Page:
Bontrager Flare R: Daylight Visibility

Daytime running lights

I’ve been running daytime lights in Seattle for a couple seasons now on my rain bike – the choice varies depending on what we have in on test and that’s currently the Flux from Spesh (more on those in another post). With gray skies, changing weather, and traffic I’m usually blinking most days, and early evenings, until the sun sticks around for more than a few hours during the Summer.

Today Bontrager announced their all-new Flare R, designed for daylight visibility. As their PR says

While using a light in the daytime may seem counterintuitive, studies have shown that 80% of cycling accidents occur during the day(1). Additional studies on accidents resulting in the fatality of a cyclist show that in 40% of all bicycle vs. car accidents, the victim was struck from behind(2). Bontrager engineers began developing Flare R to combat these staggering statistics, with the ultimate goal of increasing confidence and safety with a lightweight, sleek, compact product that is relevant to every type of cyclist, from recreational to racer.

The Flare R is a 65 Lumen CREE LED (brighter than a car light) with four distinct patterns, two for daylight-riding and two designed for nighttime usage.

  • Day Flash mode will utilize all 65 Lumens in a strategically placed random flash pattern designed to draw a motorist’s eyes.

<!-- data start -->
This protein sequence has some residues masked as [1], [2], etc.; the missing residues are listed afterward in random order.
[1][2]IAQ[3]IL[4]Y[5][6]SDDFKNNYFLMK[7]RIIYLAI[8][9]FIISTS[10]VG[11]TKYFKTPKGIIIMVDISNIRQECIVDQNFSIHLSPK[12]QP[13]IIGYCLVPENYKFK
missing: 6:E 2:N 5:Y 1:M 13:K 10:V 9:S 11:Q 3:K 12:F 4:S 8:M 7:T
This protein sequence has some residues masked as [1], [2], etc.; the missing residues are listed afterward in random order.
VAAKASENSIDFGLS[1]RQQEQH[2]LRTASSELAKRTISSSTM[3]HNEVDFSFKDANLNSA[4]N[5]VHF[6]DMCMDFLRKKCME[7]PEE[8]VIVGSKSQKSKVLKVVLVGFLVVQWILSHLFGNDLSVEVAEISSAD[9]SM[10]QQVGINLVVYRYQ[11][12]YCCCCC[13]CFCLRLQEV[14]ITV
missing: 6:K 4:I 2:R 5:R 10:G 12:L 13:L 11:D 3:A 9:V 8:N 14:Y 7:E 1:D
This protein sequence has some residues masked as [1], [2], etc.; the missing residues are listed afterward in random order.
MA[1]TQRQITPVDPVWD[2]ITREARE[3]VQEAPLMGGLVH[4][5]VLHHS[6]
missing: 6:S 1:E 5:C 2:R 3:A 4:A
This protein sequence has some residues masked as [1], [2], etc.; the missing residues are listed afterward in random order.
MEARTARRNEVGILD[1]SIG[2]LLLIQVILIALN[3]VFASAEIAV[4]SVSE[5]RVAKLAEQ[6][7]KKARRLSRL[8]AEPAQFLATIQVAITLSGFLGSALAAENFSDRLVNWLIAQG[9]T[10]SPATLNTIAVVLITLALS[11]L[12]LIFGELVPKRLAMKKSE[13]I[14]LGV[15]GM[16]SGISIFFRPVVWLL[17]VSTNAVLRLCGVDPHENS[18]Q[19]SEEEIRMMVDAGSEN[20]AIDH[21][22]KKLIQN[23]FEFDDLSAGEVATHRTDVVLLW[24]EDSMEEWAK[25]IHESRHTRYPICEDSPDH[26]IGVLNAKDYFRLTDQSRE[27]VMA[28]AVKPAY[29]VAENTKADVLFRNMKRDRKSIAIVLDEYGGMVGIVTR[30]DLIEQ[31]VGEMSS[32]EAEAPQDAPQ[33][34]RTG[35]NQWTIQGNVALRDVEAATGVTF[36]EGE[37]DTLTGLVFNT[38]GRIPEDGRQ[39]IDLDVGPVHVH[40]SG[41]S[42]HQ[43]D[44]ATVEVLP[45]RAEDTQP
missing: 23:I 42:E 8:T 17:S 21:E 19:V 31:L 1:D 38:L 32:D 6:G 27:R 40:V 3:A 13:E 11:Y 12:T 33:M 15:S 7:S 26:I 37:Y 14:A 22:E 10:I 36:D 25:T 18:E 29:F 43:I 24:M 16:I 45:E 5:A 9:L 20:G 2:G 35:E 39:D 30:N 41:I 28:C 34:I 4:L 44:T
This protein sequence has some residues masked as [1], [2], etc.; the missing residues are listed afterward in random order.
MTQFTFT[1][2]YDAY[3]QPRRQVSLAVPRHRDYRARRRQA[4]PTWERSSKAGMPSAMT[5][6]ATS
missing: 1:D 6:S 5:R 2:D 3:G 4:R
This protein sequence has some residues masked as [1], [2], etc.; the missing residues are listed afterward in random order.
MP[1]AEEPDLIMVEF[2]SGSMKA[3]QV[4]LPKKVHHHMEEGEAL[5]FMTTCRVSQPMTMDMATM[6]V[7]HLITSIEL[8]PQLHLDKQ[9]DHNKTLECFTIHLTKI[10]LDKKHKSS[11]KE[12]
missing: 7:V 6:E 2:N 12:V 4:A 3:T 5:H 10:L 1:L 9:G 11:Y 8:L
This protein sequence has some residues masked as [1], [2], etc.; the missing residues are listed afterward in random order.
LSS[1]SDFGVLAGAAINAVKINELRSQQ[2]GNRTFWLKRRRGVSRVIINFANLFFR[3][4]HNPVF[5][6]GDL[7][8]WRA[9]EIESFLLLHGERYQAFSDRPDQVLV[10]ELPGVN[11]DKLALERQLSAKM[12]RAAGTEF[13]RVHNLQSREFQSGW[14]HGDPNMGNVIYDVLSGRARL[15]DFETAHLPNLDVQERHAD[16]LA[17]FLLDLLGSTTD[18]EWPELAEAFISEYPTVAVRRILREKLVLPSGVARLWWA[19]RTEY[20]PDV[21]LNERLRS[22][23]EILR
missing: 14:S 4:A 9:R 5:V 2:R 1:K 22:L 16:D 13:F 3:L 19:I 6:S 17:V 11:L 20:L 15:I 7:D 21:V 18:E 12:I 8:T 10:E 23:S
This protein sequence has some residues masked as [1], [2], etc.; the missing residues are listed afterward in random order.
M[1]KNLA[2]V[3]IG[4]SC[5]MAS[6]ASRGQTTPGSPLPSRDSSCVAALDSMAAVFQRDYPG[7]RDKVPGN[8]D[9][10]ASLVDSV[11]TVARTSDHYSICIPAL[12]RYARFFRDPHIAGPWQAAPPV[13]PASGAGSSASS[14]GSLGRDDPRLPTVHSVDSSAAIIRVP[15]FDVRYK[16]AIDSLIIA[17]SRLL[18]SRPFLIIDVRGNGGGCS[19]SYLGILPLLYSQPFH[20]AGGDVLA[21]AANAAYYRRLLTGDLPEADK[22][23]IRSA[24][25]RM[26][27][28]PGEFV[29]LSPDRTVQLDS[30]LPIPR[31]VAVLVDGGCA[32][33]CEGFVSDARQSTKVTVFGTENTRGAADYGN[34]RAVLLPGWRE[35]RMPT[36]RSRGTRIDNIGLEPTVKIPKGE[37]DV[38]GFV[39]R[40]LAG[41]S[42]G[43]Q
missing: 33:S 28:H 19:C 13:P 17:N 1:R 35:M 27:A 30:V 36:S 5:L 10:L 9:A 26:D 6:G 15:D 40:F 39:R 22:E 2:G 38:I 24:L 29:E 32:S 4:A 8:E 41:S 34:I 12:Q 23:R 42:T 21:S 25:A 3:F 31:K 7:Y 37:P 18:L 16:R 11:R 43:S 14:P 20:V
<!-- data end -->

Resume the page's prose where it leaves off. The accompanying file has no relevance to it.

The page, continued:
• Fully charged run time is 5.75 hours.
  • Day Steady mode uses 25 Lumens of steady illumination and is great for group rides.
  • Fully charged run time is 4.25 hours.
  • Night Flash mode uses an irregular flash pattern punctuated by short pops of increased intensity.
  • Fully charged run time is 23 hours.
  • Night Steady mode provides 5 Lumens of steady light great for consistent nighttime visibility.
  • Fully charged run time is 21 hours
  • MSRP $59.99.

Like the Volvo Light Paint I mentioned in our social channels last week, critics will tweet

And sure, but I’ve been talking about the lack of a safety emphasis from the bike industry for years and welcome these new products. As road sales flattened and decline, marketers are figuring out the needs of everyday biking and how fear keeps people from riding.

1 Reported Road Casualties Great Britain: 2013: Main Results”, Department for Transport, 2014 “Collisions Involving Cyclists on Britain’s Roads: Establishing the Causes”, TRL Report PPR 445, 2009; 2 Every Bicyclist Counts, League of American Bicyclists, May 2014